We use 3D printing to interpret and display astronomical data, and to create astronomically-inspired wearables. The photo at right shows 86 individual pulses (about 61 seconds worth of data) of the pulsar B0329+54 observed on August 29, 2014 with the NRAO/Skynet 20m telescope, 3D-printed with the the assistance of the University of Wisconsin-Milwaukee Rapid Prototyping Lab and inspired by the cover of the Joy Division album Unknown Pleasures. Find us on Thingiverse (twice!) and Shapeways.
The Pulse-o-matic uses an Arduino Mega and an LED board to show the progression of time along individual pulses from the pulsar B0329+54. The pulse profiles are laser-cut in acrylic.
We demonstrate the principles of gravitational-wave detection with a table-top Michelson interferometer, largely made by UWM student Rusty Mundorf and UWM Scientist Mike Manske. It uses a simple diode laser along with a beamsplitter and two movable mirror stages. The waveform visible in the top view is the first gravitational wave discovery from GW150914.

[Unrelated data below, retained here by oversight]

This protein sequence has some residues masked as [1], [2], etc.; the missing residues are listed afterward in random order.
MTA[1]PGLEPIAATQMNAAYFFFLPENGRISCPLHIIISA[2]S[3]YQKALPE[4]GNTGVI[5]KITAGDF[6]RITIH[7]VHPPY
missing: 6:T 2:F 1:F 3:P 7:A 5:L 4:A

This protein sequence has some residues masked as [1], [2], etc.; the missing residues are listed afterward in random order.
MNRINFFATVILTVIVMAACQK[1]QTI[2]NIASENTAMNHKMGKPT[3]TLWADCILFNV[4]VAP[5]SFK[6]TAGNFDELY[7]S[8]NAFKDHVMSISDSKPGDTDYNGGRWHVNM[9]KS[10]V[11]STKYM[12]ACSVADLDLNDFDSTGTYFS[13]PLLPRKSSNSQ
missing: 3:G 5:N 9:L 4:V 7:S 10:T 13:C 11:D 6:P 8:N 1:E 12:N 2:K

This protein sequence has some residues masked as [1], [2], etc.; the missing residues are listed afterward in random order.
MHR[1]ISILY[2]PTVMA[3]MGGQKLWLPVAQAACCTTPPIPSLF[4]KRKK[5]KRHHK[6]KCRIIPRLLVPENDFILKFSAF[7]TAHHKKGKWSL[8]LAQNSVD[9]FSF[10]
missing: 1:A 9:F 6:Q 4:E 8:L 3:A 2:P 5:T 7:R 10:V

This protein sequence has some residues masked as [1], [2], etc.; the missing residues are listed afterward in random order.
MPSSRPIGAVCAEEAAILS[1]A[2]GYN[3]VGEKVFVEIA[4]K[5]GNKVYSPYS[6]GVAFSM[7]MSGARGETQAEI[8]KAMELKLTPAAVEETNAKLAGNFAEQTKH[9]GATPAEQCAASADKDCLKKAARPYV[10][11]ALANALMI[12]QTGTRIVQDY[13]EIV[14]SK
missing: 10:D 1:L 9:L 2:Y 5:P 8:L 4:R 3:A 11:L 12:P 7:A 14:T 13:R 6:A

We also use science to make music. The piece linked here was made with the music coding software Sonic Pi, and uses tones corresponding to the audio frequencies of the millisecond pulsars used by the North American Nanohertz Observatory for Gravitational Waves.
Immersive Media Lab
The CGCA collaborates with UWM's Immersive Media Lab to explore the cosmos with virtual reality.